Sunday, September 18, 2011

The Hardest Thing To Do by Penelope Wilcock [Review]

         Over the last few days, I've found that one of the hardest things to do is put this book down. I love the characters' personalities and relatability as I watched them overcome the personal obstacles they faced within the confines of the St. Alcuin monastery. As I've read through the series, I've found that Penelope Wilcock has an excellent talent for pinning down the personal struggles we all face, despite the different time period the book is set in.
          I liked how the plot centered around the monks' clear rejection of Prior William, who has much to learn in the realm of compassion and mercy, and their journey toward forgiving past wrongs. The subject of rejecting those who have offended us in the past seems to be a common ground for just about everyone - at some point or another, I think most people have had trouble forgiving and moving on. This common ground provides the relatability we need to be able to connect to the characters and understand them and their point of view, even if the reader doesn't necessarily agree with the character's viewpoint.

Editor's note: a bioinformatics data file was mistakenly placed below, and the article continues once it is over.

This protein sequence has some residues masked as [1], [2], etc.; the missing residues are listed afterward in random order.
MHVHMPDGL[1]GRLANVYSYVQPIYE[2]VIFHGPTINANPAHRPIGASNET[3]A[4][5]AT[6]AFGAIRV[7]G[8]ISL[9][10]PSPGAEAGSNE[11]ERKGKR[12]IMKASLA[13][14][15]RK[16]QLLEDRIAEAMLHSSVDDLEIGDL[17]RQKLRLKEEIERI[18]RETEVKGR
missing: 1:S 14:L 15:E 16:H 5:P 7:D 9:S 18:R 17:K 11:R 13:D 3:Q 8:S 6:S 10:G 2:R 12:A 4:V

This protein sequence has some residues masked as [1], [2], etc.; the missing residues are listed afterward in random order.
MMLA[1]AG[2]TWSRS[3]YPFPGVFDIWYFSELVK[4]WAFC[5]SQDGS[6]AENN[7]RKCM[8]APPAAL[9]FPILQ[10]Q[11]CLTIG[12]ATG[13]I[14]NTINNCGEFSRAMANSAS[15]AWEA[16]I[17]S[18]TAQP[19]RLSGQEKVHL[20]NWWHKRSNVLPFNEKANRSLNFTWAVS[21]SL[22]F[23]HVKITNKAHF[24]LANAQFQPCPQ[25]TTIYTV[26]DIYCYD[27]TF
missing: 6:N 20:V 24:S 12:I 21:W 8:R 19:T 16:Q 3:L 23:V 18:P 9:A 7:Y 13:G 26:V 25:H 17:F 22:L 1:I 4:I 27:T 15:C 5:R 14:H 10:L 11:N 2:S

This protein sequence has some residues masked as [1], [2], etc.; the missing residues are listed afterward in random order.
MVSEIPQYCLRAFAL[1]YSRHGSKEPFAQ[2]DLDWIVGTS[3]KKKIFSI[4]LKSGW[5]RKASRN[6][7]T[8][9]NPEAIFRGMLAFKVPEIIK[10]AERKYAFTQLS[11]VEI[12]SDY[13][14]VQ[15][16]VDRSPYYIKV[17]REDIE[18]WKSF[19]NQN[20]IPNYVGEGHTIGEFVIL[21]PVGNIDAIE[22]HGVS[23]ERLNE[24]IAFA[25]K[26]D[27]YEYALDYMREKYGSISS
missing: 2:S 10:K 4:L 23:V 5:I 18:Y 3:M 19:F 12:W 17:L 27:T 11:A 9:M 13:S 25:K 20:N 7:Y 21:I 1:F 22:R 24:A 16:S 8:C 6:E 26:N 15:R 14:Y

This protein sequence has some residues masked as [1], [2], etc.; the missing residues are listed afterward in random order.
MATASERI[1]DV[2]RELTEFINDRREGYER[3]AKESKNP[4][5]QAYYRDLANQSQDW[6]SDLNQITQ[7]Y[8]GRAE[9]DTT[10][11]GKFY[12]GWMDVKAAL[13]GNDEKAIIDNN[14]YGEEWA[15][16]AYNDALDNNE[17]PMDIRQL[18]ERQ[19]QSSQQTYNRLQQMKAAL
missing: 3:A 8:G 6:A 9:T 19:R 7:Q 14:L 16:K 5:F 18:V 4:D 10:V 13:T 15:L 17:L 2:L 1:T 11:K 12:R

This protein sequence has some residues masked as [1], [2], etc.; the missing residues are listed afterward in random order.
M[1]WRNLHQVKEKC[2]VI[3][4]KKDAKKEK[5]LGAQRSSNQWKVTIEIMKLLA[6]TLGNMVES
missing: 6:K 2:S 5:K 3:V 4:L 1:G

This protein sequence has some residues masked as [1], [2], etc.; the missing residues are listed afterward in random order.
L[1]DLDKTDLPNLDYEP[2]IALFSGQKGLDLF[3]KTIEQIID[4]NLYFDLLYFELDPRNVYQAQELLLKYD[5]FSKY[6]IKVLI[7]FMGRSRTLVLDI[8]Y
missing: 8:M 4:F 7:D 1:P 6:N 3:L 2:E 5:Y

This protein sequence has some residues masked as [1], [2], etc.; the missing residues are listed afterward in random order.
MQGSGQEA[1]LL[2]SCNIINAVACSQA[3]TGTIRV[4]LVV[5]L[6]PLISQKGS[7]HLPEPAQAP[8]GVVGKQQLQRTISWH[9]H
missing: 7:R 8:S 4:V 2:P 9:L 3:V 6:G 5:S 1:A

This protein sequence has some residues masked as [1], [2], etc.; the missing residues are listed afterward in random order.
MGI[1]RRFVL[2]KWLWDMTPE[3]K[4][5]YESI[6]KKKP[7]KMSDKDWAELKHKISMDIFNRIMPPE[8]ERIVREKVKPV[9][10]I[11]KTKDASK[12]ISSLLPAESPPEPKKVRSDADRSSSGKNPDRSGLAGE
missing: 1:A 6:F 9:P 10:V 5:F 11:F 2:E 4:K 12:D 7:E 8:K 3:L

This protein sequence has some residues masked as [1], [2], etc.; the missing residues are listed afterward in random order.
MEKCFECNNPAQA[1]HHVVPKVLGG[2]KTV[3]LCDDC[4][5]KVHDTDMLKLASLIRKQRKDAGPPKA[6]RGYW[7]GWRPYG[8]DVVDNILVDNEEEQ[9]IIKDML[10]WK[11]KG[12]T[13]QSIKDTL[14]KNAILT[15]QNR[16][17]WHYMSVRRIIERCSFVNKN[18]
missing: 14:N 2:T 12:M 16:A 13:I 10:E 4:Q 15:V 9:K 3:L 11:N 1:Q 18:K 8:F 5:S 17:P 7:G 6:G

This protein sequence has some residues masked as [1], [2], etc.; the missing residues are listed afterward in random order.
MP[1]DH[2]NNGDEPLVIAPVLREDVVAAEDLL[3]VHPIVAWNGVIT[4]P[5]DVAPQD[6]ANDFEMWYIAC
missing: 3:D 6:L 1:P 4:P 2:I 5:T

At the same time, I felt like I got a good look into Prior William's point of view, which varied vastly coming from the reject's view. The loneliness, fear, and vulnerability stood out to me as I realized how great a need we as people have to be forgiven and accepted. I thoroughly enjoyed this book, and recommend reading it - do note, this is an adult level book.

I received this book for free from Crossway for this review.

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